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To: Cincinatus' Wife; SunkenCiv; wagglebee

You’d have to be Reed Richards to stretch as far as that judge to make that ruling.

God bless Greg Abbott and Rick Perry. Prayers that their challenge to the ruling succeeds.

Women who have abortions eventually realize the enormity of their sin, and those who are moral and good suffer greatly in their penance.

Once a woman has had an abortion, she can never again say, “At least I never killed anyone,” when discussing Bill Clinton.

The plaintiff, Jane Roe, in Roe v. Wade found out all about these issues when she matured.

Abortion: spiritual death for the mother as well as literal death for the baby.


22 posted on 08/31/2011 6:31:06 AM PDT by TheOldLady (FReepmail me to get ON or OFF the ZOT LIGHTNING ping list.)
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To: Cincinatus' Wife

BTTT


23 posted on 08/31/2011 6:36:32 AM PDT by BlueLancer (Der Elite Møøsënspåånkængrüppen ØberKømmändø (EMØØK))
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To: BlueLancer
BTTT ...

... let's try that again ...

24 posted on 08/31/2011 6:38:16 AM PDT by BlueLancer (Der Elite Møøsënspåånkængrüppen ØberKømm&aum)
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To: BlueLancer

Nope, the machinery doesn’t like that tagline ...


25 posted on 08/31/2011 6:39:26 AM PDT by BlueLancer (Secede! Y'all better just be thankful we don't invade ...)
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To: Cincinatus' Wife

I don’t think you get it, Cincinatus’ Wife.

Perry is responsible for every action taken by every leftist everywhere, not just in Texas, not just in the US, but in the entire world.

After all, didn’t he build a burger?


26 posted on 08/31/2011 7:18:00 AM PDT by samtheman (Perry/Cain'12; Sec Energy Palin)
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To: TheOldLady

Good post#22.


27 posted on 08/31/2011 7:19:19 AM PDT by samtheman (Perry/Cain'12; Sec Energy Palin)
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To: Cincinatus' Wife

Thank you CW for your tireless effort to keep things straight on Perry—our not as perfect as some want but a damn sight better then the others running.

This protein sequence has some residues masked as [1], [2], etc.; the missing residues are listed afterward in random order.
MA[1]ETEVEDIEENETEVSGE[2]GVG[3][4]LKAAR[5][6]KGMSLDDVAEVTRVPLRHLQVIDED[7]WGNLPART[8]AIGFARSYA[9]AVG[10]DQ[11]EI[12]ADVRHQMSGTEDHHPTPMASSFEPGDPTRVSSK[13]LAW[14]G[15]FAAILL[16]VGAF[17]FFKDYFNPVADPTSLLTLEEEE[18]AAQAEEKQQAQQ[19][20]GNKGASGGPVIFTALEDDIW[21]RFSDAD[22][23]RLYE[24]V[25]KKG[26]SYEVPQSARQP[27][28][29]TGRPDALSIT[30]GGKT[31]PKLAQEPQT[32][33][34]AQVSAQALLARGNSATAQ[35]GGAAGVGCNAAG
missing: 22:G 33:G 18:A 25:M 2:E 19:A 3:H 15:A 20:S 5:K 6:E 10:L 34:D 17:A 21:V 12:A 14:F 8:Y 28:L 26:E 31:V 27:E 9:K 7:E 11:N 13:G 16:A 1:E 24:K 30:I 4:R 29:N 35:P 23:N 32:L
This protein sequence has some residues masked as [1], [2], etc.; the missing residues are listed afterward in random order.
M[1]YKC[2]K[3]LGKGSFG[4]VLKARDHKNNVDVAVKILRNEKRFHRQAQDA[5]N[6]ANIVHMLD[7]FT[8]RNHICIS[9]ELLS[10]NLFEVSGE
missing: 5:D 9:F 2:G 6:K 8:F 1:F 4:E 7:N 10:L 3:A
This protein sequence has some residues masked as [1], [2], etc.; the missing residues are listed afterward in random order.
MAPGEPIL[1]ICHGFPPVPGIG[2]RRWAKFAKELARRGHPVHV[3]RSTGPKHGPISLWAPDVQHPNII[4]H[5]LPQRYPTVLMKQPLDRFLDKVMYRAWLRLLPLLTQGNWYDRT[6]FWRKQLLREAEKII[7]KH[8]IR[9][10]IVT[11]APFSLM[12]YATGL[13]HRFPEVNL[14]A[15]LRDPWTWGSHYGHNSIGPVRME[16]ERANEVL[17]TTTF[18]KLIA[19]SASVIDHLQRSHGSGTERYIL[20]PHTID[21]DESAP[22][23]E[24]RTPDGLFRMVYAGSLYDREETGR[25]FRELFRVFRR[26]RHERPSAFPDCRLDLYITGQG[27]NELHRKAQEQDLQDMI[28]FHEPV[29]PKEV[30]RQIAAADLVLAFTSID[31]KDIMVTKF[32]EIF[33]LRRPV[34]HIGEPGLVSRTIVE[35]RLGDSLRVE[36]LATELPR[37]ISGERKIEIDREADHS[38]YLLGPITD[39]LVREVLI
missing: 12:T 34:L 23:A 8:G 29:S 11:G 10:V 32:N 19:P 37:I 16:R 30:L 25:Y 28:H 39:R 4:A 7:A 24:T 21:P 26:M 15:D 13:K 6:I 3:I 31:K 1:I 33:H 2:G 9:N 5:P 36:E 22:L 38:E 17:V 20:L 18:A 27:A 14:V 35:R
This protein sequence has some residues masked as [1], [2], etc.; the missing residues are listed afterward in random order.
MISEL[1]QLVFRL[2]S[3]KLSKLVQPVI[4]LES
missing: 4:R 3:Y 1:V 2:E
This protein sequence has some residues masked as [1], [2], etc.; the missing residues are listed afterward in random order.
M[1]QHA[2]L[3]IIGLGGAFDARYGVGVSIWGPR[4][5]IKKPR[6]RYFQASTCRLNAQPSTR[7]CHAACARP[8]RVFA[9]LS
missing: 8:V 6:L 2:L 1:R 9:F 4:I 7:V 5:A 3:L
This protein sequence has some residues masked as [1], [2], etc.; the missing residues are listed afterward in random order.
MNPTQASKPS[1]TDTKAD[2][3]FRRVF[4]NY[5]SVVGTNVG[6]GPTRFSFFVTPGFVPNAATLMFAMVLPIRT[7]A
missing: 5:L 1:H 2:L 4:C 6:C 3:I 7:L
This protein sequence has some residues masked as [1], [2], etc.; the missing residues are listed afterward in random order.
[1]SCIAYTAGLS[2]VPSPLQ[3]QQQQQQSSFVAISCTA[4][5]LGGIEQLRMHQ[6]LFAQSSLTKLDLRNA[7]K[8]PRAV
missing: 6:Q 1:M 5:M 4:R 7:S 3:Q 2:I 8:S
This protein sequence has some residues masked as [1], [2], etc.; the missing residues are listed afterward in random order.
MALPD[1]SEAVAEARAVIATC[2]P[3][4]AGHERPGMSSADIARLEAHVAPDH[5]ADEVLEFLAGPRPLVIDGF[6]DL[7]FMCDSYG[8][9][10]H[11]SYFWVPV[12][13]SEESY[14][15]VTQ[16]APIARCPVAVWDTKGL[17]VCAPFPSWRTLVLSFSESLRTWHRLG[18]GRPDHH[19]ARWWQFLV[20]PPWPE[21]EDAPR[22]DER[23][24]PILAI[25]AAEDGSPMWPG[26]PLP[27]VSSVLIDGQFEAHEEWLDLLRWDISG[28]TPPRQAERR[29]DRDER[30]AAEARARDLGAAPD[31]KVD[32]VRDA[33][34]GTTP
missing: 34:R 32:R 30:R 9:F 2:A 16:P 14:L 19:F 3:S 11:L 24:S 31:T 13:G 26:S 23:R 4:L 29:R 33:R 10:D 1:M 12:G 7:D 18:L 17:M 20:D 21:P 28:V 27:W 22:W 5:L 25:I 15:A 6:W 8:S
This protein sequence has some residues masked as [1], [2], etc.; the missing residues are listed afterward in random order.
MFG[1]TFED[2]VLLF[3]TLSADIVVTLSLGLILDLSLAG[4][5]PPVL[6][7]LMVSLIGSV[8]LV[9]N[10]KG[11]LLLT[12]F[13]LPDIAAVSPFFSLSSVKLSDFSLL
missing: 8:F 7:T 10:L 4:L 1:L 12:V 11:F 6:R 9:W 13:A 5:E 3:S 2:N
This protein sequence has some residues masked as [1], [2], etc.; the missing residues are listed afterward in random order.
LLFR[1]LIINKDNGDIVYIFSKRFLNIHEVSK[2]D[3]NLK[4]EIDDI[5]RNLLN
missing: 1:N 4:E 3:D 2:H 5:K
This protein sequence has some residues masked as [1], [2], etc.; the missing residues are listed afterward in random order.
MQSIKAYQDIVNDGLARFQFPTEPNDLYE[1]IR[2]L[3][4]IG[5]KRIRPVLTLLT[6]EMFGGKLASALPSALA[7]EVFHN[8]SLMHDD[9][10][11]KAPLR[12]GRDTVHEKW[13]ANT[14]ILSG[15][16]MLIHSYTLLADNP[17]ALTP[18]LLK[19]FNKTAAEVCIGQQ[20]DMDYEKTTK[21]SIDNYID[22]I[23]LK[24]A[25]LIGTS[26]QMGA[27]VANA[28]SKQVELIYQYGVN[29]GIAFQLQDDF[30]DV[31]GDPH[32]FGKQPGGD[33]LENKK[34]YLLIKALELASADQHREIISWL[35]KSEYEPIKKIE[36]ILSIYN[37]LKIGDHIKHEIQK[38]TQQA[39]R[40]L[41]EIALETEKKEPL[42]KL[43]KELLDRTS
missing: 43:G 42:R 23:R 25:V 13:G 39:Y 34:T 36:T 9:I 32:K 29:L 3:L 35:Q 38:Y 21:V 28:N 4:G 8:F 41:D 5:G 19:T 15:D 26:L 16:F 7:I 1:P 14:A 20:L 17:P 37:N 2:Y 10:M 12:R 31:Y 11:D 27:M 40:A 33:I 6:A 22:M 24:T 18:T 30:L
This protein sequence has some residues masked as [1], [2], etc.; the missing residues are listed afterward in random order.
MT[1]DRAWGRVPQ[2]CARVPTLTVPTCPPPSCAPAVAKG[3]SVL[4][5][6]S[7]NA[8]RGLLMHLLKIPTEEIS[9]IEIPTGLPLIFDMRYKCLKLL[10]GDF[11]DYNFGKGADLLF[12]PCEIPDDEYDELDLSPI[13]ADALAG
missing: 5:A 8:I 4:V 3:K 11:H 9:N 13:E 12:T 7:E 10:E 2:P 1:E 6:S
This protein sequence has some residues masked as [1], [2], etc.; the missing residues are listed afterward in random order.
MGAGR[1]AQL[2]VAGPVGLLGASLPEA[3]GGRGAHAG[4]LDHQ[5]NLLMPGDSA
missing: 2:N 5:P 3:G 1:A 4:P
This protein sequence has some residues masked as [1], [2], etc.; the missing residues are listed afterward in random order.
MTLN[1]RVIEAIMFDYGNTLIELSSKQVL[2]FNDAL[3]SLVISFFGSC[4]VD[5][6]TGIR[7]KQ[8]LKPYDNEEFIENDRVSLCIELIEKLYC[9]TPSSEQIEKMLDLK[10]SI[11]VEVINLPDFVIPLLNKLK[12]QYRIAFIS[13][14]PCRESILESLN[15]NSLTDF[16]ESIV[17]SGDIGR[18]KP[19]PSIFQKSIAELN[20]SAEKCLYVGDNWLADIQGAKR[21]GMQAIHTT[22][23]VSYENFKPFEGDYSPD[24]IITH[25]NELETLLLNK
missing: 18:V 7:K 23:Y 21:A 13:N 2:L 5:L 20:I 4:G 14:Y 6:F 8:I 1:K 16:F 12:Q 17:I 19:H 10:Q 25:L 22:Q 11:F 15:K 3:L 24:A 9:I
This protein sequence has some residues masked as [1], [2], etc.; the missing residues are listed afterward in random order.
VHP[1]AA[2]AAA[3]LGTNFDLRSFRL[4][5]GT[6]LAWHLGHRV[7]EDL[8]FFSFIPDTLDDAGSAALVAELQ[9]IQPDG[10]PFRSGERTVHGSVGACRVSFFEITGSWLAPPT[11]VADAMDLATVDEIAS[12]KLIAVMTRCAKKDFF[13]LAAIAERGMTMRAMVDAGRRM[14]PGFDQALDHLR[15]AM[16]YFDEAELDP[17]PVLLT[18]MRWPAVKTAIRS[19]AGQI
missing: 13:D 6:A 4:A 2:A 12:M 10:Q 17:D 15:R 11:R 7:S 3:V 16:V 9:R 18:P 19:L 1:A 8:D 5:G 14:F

Go Perry!


28 posted on 08/31/2011 7:20:01 AM PDT by TribalPrincess2U (Rabid democRATS and 0bama the dictator own it all now.)
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To: Cincinatus' Wife
So all those requirements to put warnings on cigarette packages and list ingredients on food packages are now void in Texas?

The biggest problem this country faces really is arrogant -- and extremely stupid -- judges.

29 posted on 08/31/2011 7:20:47 AM PDT by Tribune7 (If you demand perfection you will wind up with leftist Democrats)
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To: Cincinatus' Wife

I would appreciate any help from our FR lawyers in telling me where I’m wrong in my attempts at evaluating the ruling and, especially the order:
Part 1 http://wingright.org/2011/08/30/critique-of-judge-sam-sparks-texas-ultrasound-opinion/

Part 2 http://wingright.org/2011/08/31/critique-of-judge-sam-sparks%e2%80%99-opinion-on-texas-ultrasound-law-part-2/

There’s also the post titled, “Doing the work skilled providers won’t” http://wingright.org/2011/08/31/doing-the-work-skilled-providers-wont/ ( should have said “skilled abortionists.”)


30 posted on 08/31/2011 7:41:40 AM PDT by hocndoc (http://WingRight.org I've got a mustard seed and I'm not afraid to use it.https://www.rickperry.org)
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To: samtheman

From my heart, the post and my thanks to you.


31 posted on 08/31/2011 7:45:52 AM PDT by TheOldLady (FReepmail me to get ON or OFF the ZOT LIGHTNING ping list.)
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To: Cincinatus' Wife

I am thankful Greg Abbott and Governor Perry are working hard as a team on this, to keep sonograms as a part of a woman’s pregnancy experience, and I will be praying for them as they work through all they need to do.